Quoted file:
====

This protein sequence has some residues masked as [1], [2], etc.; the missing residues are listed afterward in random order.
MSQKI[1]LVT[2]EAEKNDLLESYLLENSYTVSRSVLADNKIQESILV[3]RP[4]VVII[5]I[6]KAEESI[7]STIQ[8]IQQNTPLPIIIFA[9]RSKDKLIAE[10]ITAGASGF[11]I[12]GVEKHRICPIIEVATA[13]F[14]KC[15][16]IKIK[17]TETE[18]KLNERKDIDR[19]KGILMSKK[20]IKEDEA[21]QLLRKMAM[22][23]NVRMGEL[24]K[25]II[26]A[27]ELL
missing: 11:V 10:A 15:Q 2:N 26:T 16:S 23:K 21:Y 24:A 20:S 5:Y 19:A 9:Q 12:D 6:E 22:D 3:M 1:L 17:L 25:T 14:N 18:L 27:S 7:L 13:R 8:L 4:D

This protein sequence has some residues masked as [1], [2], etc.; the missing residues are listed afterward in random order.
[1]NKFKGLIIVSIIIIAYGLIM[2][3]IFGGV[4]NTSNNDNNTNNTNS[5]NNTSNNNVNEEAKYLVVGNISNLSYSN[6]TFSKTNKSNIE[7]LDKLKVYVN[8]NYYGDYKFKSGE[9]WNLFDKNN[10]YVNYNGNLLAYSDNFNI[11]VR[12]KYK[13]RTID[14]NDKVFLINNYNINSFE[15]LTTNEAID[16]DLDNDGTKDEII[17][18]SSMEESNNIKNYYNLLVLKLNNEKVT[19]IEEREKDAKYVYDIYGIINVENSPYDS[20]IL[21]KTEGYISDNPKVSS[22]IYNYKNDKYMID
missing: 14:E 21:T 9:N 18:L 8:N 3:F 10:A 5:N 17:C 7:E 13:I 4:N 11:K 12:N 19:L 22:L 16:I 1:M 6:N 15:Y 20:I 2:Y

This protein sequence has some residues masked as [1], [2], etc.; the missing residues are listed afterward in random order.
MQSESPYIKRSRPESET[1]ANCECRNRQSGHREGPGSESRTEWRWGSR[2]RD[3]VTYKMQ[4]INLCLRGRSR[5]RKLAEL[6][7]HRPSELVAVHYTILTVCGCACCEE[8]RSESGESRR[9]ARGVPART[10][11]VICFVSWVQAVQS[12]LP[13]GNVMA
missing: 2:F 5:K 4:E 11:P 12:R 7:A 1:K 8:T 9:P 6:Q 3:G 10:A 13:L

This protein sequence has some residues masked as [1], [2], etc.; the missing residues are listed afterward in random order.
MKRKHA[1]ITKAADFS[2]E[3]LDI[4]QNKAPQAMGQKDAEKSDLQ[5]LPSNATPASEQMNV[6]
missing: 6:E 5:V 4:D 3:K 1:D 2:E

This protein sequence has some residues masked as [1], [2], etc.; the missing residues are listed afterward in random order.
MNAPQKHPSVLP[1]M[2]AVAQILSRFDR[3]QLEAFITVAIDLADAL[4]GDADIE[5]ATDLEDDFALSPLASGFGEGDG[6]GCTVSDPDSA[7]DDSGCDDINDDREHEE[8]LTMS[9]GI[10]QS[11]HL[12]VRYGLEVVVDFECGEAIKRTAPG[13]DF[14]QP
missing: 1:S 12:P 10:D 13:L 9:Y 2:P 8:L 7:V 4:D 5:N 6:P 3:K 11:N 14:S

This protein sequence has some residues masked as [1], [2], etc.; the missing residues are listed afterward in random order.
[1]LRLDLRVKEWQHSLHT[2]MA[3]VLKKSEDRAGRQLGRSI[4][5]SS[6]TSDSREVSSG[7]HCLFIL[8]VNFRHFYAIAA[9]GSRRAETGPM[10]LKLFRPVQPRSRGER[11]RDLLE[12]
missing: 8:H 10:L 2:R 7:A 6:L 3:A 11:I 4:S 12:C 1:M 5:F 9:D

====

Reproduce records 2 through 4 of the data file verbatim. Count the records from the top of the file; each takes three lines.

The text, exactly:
This protein sequence has some residues masked as [1], [2], etc.; the missing residues are listed afterward in random order.
[1]NKFKGLIIVSIIIIAYGLIM[2][3]IFGGV[4]NTSNNDNNTNNTNS[5]NNTSNNNVNEEAKYLVVGNISNLSYSN[6]TFSKTNKSNIE[7]LDKLKVYVN[8]NYYGDYKFKSGE[9]WNLFDKNN[10]YVNYNGNLLAYSDNFNI[11]VR[12]KYK[13]RTID[14]NDKVFLINNYNINSFE[15]LTTNEAID[16]DLDNDGTKDEII[17][18]SSMEESNNIKNYYNLLVLKLNNEKVT[19]IEEREKDAKYVYDIYGIINVENSPYDS[20]IL[21]KTEGYISDNPKVSS[22]IYNYKNDKYMID
missing: 14:E 21:T 9:N 18:L 8:N 3:F 10:A 5:N 17:C 7:E 13:I 4:N 11:K 12:N 19:L 22:L 16:I 1:M 6:N 15:Y 20:I 2:Y

This protein sequence has some residues masked as [1], [2], etc.; the missing residues are listed afterward in random order.
MQSESPYIKRSRPESET[1]ANCECRNRQSGHREGPGSESRTEWRWGSR[2]RD[3]VTYKMQ[4]INLCLRGRSR[5]RKLAEL[6][7]HRPSELVAVHYTILTVCGCACCEE[8]RSESGESRR[9]ARGVPART[10][11]VICFVSWVQAVQS[12]LP[13]GNVMA
missing: 2:F 5:K 4:E 11:P 12:R 7:A 1:K 8:T 9:P 6:Q 3:G 10:A 13:L

This protein sequence has some residues masked as [1], [2], etc.; the missing residues are listed afterward in random order.
MKRKHA[1]ITKAADFS[2]E[3]LDI[4]QNKAPQAMGQKDAEKSDLQ[5]LPSNATPASEQMNV[6]
missing: 6:E 5:V 4:D 3:K 1:D 2:E